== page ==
My project will investigate the life-changing nature of pilgrimage as an European-wide phenomenon and how this phenomenon relates to emotions. Central to the project will be the North-western European pilgrims to Rome in the late medieval period (1300-1550). In this period, ideally, life was perceived as a journey to God and should change people from being sinners to pious people. Performing an actual pilgrimage was the realisation of this yearning. This approach to pilgrimage is in line with the studies of influential cultural anthropologists who describe pilgrimages as life-changing or self-transformative events. How such self-transformations are realised and what role trained emotions play in this process, remains, for now, understudied. Affective piety, as trained emotions are called in the literature, is the evoking and experiencing of specific feelings in order to come closer to God. Studies that address the relationship between pilgrimage and religious feelings tend to focus mostly on the formal ritual context and prescribed emotions at the shrine. In contrast, my research will also include the actual practices and experiences of pilgrims and studies how these actually evoked feelings informed the process of self-transformation they sought. In the end, I attempt to answer questions about which emotions were used in these processes, how they differ between the several source genres, and which further implications this had for life (change) and society in the late medieval period.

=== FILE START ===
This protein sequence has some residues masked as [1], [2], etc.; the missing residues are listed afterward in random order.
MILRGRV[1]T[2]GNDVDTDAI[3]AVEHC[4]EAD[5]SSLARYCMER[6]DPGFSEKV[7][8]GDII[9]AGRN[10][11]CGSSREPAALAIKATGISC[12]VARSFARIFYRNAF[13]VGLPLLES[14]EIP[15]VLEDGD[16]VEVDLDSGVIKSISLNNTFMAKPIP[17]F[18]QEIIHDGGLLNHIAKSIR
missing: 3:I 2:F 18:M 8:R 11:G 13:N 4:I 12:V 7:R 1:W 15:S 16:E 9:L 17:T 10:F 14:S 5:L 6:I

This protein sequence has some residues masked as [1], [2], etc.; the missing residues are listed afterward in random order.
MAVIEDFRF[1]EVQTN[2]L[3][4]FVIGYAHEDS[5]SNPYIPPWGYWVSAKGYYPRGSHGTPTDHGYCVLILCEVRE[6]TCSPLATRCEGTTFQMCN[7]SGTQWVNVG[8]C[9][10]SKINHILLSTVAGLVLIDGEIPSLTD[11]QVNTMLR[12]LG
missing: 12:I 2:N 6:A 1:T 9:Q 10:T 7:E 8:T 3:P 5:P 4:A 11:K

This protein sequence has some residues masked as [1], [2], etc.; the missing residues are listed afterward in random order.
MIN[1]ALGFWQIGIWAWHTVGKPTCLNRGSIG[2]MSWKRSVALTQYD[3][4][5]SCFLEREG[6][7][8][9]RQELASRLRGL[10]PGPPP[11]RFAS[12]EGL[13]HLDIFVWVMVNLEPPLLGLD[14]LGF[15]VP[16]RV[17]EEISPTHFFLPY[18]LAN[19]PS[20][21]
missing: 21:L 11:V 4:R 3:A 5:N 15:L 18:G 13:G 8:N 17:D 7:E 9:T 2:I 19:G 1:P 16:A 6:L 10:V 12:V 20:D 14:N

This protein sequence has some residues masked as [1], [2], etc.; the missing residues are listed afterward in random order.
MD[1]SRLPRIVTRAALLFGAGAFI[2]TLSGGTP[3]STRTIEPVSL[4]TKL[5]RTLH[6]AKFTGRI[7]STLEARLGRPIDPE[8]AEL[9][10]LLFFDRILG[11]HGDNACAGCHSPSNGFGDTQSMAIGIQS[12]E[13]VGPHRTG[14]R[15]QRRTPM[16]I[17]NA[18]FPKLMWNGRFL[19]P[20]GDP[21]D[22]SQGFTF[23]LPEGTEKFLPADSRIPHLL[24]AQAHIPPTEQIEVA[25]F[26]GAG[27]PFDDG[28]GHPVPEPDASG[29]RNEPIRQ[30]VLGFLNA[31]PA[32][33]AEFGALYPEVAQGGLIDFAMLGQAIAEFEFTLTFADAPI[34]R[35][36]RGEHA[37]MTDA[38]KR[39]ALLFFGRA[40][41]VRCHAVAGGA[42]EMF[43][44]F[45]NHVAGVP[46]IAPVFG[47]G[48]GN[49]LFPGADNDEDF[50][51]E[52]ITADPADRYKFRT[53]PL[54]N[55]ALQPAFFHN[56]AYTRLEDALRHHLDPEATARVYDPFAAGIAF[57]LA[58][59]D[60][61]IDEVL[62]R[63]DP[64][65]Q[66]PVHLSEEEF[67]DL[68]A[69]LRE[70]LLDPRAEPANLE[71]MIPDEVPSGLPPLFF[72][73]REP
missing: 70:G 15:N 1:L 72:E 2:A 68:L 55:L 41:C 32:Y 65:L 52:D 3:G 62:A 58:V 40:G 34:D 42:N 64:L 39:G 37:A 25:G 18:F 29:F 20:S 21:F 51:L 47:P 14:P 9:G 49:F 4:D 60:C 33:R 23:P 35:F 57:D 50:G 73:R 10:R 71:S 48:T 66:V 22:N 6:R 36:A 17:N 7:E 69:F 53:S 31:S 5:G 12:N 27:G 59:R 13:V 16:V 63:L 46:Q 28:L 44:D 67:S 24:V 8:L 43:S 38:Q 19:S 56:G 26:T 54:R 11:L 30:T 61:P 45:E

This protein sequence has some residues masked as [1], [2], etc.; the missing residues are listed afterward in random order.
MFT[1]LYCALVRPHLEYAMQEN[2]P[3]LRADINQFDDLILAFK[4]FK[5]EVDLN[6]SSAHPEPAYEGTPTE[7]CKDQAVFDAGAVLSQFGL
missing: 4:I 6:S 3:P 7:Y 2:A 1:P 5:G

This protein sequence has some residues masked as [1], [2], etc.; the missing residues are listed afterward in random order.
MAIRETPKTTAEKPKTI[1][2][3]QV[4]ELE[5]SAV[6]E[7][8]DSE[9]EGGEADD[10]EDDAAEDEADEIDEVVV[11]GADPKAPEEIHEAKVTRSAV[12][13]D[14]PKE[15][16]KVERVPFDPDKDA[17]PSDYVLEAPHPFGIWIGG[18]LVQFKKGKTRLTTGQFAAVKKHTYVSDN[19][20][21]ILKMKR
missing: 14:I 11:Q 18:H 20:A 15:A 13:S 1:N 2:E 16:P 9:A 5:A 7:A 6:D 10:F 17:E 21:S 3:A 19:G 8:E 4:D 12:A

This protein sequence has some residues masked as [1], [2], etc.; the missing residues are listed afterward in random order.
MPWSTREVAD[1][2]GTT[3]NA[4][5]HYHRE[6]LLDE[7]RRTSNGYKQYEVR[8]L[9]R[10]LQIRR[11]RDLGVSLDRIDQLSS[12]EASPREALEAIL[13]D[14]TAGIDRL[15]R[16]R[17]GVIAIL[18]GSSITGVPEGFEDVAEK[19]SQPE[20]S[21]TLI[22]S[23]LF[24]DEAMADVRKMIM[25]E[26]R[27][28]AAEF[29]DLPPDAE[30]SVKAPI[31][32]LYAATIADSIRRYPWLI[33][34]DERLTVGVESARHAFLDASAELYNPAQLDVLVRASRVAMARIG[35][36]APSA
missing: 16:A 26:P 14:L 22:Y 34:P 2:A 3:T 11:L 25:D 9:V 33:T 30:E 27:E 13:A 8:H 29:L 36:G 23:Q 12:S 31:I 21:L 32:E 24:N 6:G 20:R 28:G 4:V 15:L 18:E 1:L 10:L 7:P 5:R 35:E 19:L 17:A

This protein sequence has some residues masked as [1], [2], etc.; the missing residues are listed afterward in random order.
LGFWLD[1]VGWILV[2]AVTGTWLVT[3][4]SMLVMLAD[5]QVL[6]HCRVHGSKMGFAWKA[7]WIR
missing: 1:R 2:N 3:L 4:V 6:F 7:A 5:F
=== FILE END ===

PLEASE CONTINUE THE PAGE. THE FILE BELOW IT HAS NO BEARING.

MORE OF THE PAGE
In the Fall of 2020, Karst Schuil visited the KNIR to write his PhD-project proposal Life-changing journeys to Rome.